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Straight, No Chaser: Questions About High Blood Pressure (Hypertension)

By Jeffrey Sterling, MD September 19, 2020


High blood pressure (hypertension) is so prevalent and such a consequence of the way we live that you must already have an understanding of some basic principles if you care at all about your health. Feel free to offer your own questions or comments.

1. How do I know if I have high blood pressure? 
You know by the numbers. Consider these defining blood pressure levels.
Normal – Systolic: < 120 mmHg, Diastolic: < 80 mmHg
At risk (pre-hypertension) – Systolic: 120–139 mmHg, Diastolic: 80–89 mmHg
High Systolic – Systolic: 140 mmHg or higher, Diastolic: 90 mmHg or higher
If you don’t already have a diagnosis of hypertension and are anywhere at or above the pre-hypertension stage, get checked by your physician.
2. But when should I get go to the emergency room for high blood pressure?
I’ll always want to see you if your bottom number (diastolic blood pressure) is at or above 110-115, regardless of whether you appropriately take your medication. Don’t look for symptoms to guide you. High blood pressure is called “the silent killer.”
3. If I do have high blood pressure, will I be placed on medication?
I really hope not, but honestly, approximately two-thirds of individuals in the U.S. who have high blood pressure are poorly controlled – even on medication. This means medication will be necessary for most. That said, theoretically, medication should be viewed as necessary only when necessary and only when other measures don’t work. You should discuss this with your individual physician and make every effort to improve your diet and exercise regimens. If and when you’re placed on medication, the choice of medication will be based on your age, sex, ethnicity, mobility, existing health profile and other considerations.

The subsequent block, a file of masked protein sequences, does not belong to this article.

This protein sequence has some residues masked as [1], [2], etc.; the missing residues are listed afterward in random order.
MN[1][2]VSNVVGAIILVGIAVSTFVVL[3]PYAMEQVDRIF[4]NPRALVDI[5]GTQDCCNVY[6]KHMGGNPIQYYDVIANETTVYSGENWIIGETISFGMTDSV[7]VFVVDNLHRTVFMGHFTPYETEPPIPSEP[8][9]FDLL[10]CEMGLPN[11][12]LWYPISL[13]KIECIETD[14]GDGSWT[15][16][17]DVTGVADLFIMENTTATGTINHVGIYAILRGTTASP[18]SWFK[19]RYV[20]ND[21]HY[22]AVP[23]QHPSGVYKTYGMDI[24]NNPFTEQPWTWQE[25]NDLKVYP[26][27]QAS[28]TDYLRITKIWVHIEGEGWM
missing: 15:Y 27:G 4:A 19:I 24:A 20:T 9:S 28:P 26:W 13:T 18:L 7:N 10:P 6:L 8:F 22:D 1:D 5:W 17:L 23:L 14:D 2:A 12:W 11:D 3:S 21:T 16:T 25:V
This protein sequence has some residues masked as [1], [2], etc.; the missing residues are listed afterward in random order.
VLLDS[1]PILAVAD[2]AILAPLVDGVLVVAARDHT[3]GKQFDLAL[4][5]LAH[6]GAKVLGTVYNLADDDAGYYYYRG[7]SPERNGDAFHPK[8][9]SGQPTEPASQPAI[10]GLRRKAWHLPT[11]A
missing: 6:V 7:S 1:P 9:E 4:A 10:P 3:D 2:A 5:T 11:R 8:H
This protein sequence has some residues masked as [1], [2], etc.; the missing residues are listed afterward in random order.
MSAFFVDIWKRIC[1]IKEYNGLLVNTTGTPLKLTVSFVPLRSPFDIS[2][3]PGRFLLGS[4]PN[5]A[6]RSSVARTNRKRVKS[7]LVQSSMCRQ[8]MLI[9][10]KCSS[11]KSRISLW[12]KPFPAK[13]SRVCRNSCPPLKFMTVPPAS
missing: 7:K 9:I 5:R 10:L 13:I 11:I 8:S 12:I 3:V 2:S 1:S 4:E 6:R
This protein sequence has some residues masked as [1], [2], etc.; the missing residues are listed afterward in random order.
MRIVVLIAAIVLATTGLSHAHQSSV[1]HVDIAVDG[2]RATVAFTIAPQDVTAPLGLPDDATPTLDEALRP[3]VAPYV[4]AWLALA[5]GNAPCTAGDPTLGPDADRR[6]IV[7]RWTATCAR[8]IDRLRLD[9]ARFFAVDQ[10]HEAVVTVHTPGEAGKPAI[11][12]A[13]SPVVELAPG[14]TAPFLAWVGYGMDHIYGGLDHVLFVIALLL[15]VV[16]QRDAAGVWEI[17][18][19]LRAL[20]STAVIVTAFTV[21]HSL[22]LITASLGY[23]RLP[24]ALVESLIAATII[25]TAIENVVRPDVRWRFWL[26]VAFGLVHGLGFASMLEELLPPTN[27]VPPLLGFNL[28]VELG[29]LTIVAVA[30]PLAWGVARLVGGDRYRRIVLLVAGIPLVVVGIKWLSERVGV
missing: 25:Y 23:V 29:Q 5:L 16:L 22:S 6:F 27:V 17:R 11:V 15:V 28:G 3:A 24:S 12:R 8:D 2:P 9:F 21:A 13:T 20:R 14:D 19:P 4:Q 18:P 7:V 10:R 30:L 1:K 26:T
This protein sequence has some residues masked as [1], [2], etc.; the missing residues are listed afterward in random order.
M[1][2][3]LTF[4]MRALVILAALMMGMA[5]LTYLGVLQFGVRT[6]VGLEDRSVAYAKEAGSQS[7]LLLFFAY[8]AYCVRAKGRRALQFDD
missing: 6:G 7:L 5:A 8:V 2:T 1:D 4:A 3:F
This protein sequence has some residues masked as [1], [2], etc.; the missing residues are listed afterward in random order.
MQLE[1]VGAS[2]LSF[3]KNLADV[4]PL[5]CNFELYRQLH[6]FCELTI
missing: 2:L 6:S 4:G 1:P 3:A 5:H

4. You mentioned I could have a heart attack or stroke from this? How would I know if that’s happening?
Check here for Heart Attack Recognition and here for Stroke Recognition where I discuss signs and symptoms. Remember, time is tissue, meaning you must not delay if you develop these symptoms.
5. What else can I do?
Be healthy! Don’t smoke. Limit alcohol intake. Lower your stress level. This is only a broken record if you’ve received the message and have implemented the recommendations.
Feel free to ask your SMA expert consultant any questions you may have on this topic.
Order your copy of Dr. Sterling’s new book Behind The Curtain: A Peek at Life from within the ER at, iTunes, Amazon, Barnes and Nobles and wherever books are sold.
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